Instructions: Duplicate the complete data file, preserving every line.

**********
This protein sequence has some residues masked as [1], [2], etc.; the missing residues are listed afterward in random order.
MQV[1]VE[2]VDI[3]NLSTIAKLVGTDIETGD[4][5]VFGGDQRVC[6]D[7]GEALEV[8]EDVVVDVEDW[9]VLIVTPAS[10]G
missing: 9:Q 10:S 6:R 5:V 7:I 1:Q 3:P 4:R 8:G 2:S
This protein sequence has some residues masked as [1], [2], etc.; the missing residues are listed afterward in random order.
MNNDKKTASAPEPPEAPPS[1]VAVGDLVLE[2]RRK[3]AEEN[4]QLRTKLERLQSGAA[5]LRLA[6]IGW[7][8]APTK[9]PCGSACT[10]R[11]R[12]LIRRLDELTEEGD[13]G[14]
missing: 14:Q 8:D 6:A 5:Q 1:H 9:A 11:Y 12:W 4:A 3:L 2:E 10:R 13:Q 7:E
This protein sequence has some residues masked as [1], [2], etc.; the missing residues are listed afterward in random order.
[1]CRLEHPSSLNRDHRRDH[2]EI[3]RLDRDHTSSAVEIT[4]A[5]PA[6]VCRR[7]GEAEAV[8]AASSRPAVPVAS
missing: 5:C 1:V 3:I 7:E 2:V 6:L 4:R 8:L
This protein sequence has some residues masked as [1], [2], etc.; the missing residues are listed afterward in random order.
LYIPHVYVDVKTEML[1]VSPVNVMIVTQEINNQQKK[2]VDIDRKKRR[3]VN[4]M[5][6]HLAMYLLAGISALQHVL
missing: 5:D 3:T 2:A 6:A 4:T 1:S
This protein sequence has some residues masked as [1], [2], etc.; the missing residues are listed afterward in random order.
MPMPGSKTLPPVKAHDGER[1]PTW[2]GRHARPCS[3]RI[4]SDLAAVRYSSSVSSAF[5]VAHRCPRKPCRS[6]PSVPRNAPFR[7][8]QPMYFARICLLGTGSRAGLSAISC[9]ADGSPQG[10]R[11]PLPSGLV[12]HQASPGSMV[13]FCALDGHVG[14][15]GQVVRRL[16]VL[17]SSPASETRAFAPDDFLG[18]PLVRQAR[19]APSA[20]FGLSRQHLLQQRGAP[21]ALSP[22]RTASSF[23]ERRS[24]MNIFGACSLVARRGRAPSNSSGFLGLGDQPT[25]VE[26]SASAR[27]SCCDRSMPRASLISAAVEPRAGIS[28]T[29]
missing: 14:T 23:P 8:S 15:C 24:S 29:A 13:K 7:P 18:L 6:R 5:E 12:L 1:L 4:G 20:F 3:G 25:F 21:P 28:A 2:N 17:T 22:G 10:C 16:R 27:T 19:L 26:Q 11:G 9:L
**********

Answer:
This protein sequence has some residues masked as [1], [2], etc.; the missing residues are listed afterward in random order.
MQV[1]VE[2]VDI[3]NLSTIAKLVGTDIETGD[4][5]VFGGDQRVC[6]D[7]GEALEV[8]EDVVVDVEDW[9]VLIVTPAS[10]G
missing: 9:Q 10:S 6:R 5:V 7:I 1:Q 3:P 4:R 8:G 2:S
This protein sequence has some residues masked as [1], [2], etc.; the missing residues are listed afterward in random order.
MNNDKKTASAPEPPEAPPS[1]VAVGDLVLE[2]RRK[3]AEEN[4]QLRTKLERLQSGAA[5]LRLA[6]IGW[7][8]APTK[9]PCGSACT[10]R[11]R[12]LIRRLDELTEEGD[13]G[14]
missing: 14:Q 8:D 6:A 5:Q 1:H 9:A 11:Y 12:W 4:A 3:L 2:E 10:R 13:Q 7:E
This protein sequence has some residues masked as [1], [2], etc.; the missing residues are listed afterward in random order.
[1]CRLEHPSSLNRDHRRDH[2]EI[3]RLDRDHTSSAVEIT[4]A[5]PA[6]VCRR[7]GEAEAV[8]AASSRPAVPVAS
missing: 5:C 1:V 3:I 7:E 2:V 6:L 4:R 8:L
This protein sequence has some residues masked as [1], [2], etc.; the missing residues are listed afterward in random order.
LYIPHVYVDVKTEML[1]VSPVNVMIVTQEINNQQKK[2]VDIDRKKRR[3]VN[4]M[5][6]HLAMYLLAGISALQHVL
missing: 5:D 3:T 2:A 6:A 4:T 1:S
This protein sequence has some residues masked as [1], [2], etc.; the missing residues are listed afterward in random order.
MPMPGSKTLPPVKAHDGER[1]PTW[2]GRHARPCS[3]RI[4]SDLAAVRYSSSVSSAF[5]VAHRCPRKPCRS[6]PSVPRNAPFR[7][8]QPMYFARICLLGTGSRAGLSAISC[9]ADGSPQG[10]R[11]PLPSGLV[12]HQASPGSMV[13]FCALDGHVG[14][15]GQVVRRL[16]VL[17]SSPASETRAFAPDDFLG[18]PLVRQAR[19]APSA[20]FGLSRQHLLQQRGAP[21]ALSP[22]RTASSF[23]ERRS[24]MNIFGACSLVARRGRAPSNSSGFLGLGDQPT[25]VE[26]SASAR[27]SCCDRSMPRASLISAAVEPRAGIS[28]T[29]
missing: 14:T 23:P 8:S 15:C 24:S 29:A 13:K 7:P 18:L 6:R 5:E 12:L 1:L 4:G 20:F 3:G 25:F 21:P 28:A 2:N 17:T 22:G 10:C 16:R 27:T 19:L 26:Q 11:G 9:L